Simon reveals that he's been spending a lot of time on r/childfree and plans to let his title die with him, which is a good way to phrase it these days if you don't want pushback, but maybe not so much in the 19th century if you're a duke with an actual bloodline to speak of. Over dinner at the Bridgerton house, with all of the children plus Simon in attendance, the table speculates on who Lady Whistledown could be. Bridgerton: Netflix teases period drama narrated by Julie Andrews Bridgerton has just landed as a brand-new period drama on Netflix for fans to enjoy over the festive period. Netflix's new period romp Bridgerton landed in full on the streaming platform on Christmas Day. The show is created by Chris Van Dusen and produced by Grey's Anatomy creator Shonda Rhimes. READ MORE Bridgerton's Queen Charlotte star opens up on 'rowdy' co-stars Will there be another series of Bridgerton?

The stars have also opened up about wanting the series to continue into season two as well. Bridgerton: Daphne star Phoebe Dynevor details 'terrifying' moment [VIDEO] Bridgerton season 2 release date: Who will star? "I mean, I feel like we've established this big world so I'd love to explore more of it." The show is also based on a series of books, with a mammoth eight for the series to draw on. Bridgerton season 2 release date: What will happen next? There's plenty that Bridgerton gets wrong about the Regency – in the first half-hour alone, we have young women referred to as "the Right Honourable" rather than "the Honourable".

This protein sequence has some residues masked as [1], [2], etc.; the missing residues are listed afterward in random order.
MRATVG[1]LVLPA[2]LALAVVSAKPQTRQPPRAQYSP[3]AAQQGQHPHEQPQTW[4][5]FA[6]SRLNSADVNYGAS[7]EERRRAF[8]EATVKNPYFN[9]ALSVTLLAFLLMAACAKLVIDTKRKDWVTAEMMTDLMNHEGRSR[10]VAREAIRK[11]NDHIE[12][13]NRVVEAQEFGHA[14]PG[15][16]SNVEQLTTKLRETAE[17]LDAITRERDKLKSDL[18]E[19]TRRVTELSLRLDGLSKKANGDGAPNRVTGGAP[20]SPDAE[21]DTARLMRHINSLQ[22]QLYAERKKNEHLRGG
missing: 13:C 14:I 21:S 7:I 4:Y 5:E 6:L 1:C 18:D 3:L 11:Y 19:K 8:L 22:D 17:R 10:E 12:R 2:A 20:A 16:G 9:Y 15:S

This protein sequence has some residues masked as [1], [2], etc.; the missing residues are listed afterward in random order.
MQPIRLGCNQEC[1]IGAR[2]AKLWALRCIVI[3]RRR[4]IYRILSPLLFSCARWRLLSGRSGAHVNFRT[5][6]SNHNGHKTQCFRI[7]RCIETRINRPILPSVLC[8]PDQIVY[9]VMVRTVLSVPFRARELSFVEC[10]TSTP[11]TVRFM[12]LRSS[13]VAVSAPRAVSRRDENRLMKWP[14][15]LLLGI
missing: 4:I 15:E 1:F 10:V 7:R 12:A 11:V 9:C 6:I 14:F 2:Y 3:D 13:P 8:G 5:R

Bridgerton Soundtrack: Yes, You Are Hearing Pop Songs In The Period Drama The Bridgerton soundtrack is the first of its kind, with songs you'll recognise from your favourite artists such as Ariana Grande given an orchestral spin for the ballroom. If you couldn't tell already, we're super excited about new Netflix series Bridgerton, thanks to its epic cast and super modern feel. Yes, you read that correctly, there are a bunch of pop songs sprinkled into the soundtrack from the likes of Ariana Grande, Shawn Mendes and Taylor Swift. A few of the songs can be heard in the grand ballroom scenes when Simon (Regé Jean Page) is spinning Daphne (Phoebe Dynevor) around the floor, while Celeste's 'Strange' is the perfect backdrop for a more emotional scene. Bridgerton is the most modern period drama to grace our TV screens.